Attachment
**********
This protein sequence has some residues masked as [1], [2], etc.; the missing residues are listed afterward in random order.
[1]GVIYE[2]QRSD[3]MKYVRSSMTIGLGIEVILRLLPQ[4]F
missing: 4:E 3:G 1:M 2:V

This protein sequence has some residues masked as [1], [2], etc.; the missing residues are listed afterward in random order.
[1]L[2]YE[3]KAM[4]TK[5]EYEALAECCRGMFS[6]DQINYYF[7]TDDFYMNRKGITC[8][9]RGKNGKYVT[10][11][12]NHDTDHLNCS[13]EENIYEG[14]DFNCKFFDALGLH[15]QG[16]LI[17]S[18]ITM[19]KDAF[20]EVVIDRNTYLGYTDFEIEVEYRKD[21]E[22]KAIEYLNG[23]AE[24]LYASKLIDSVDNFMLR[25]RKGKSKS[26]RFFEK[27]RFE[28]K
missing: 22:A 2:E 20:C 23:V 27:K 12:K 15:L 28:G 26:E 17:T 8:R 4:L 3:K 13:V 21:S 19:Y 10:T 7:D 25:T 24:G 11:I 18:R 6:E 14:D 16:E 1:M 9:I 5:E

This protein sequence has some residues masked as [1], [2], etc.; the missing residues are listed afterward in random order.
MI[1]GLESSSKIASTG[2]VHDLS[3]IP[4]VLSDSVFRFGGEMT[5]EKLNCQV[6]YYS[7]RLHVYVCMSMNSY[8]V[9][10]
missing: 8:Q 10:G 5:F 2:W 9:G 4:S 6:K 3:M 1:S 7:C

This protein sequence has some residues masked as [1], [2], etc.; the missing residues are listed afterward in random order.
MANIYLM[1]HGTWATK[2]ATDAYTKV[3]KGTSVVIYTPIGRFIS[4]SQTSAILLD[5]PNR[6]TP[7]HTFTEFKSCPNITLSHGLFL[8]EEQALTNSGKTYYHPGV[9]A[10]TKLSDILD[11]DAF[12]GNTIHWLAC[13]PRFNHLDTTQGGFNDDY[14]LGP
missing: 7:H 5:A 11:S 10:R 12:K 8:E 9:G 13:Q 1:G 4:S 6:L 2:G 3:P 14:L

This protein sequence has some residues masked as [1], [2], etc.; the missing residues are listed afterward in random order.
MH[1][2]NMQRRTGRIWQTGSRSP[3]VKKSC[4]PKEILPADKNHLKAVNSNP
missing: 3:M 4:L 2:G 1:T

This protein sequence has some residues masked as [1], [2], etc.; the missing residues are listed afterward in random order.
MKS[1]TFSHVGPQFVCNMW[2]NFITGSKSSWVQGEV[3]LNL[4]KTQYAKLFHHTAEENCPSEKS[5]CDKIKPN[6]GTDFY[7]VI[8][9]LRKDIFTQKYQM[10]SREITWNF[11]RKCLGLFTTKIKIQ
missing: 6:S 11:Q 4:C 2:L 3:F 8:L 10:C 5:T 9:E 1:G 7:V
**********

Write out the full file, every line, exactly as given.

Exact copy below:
This protein sequence has some residues masked as [1], [2], etc.; the missing residues are listed afterward in random order.
[1]GVIYE[2]QRSD[3]MKYVRSSMTIGLGIEVILRLLPQ[4]F
missing: 4:E 3:G 1:M 2:V

This protein sequence has some residues masked as [1], [2], etc.; the missing residues are listed afterward in random order.
[1]L[2]YE[3]KAM[4]TK[5]EYEALAECCRGMFS[6]DQINYYF[7]TDDFYMNRKGITC[8][9]RGKNGKYVT[10][11][12]NHDTDHLNCS[13]EENIYEG[14]DFNCKFFDALGLH[15]QG[16]LI[17]S[18]ITM[19]KDAF[20]EVVIDRNTYLGYTDFEIEVEYRKD[21]E[22]KAIEYLNG[23]AE[24]LYASKLIDSVDNFMLR[25]RKGKSKS[26]RFFEK[27]RFE[28]K
missing: 22:A 2:E 20:C 23:V 27:K 12:K 15:L 28:G 26:E 17:T 8:R 4:L 3:K 13:V 21:S 19:Y 10:T 7:D 25:T 24:G 11:I 18:R 6:E 14:D 16:E 1:M 9:I 5:E

This protein sequence has some residues masked as [1], [2], etc.; the missing residues are listed afterward in random order.
MI[1]GLESSSKIASTG[2]VHDLS[3]IP[4]VLSDSVFRFGGEMT[5]EKLNCQV[6]YYS[7]RLHVYVCMSMNSY[8]V[9][10]
missing: 8:Q 10:G 5:F 2:W 9:G 4:S 6:K 3:M 1:S 7:C

This protein sequence has some residues masked as [1], [2], etc.; the missing residues are listed afterward in random order.
MANIYLM[1]HGTWATK[2]ATDAYTKV[3]KGTSVVIYTPIGRFIS[4]SQTSAILLD[5]PNR[6]TP[7]HTFTEFKSCPNITLSHGLFL[8]EEQALTNSGKTYYHPGV[9]A[10]TKLSDILD[11]DAF[12]GNTIHWLAC[13]PRFNHLDTTQGGFNDDY[14]LGP
missing: 7:H 5:A 11:S 10:R 12:K 8:E 9:G 13:Q 1:G 4:S 6:L 2:G 3:P 14:L

This protein sequence has some residues masked as [1], [2], etc.; the missing residues are listed afterward in random order.
MH[1][2]NMQRRTGRIWQTGSRSP[3]VKKSC[4]PKEILPADKNHLKAVNSNP
missing: 3:M 4:L 2:G 1:T

This protein sequence has some residues masked as [1], [2], etc.; the missing residues are listed afterward in random order.
MKS[1]TFSHVGPQFVCNMW[2]NFITGSKSSWVQGEV[3]LNL[4]KTQYAKLFHHTAEENCPSEKS[5]CDKIKPN[6]GTDFY[7]VI[8][9]LRKDIFTQKYQM[10]SREITWNF[11]RKCLGLFTTKIKIQ
missing: 6:S 11:Q 4:C 2:L 3:F 8:L 10:C 5:T 9:E 1:G 7:V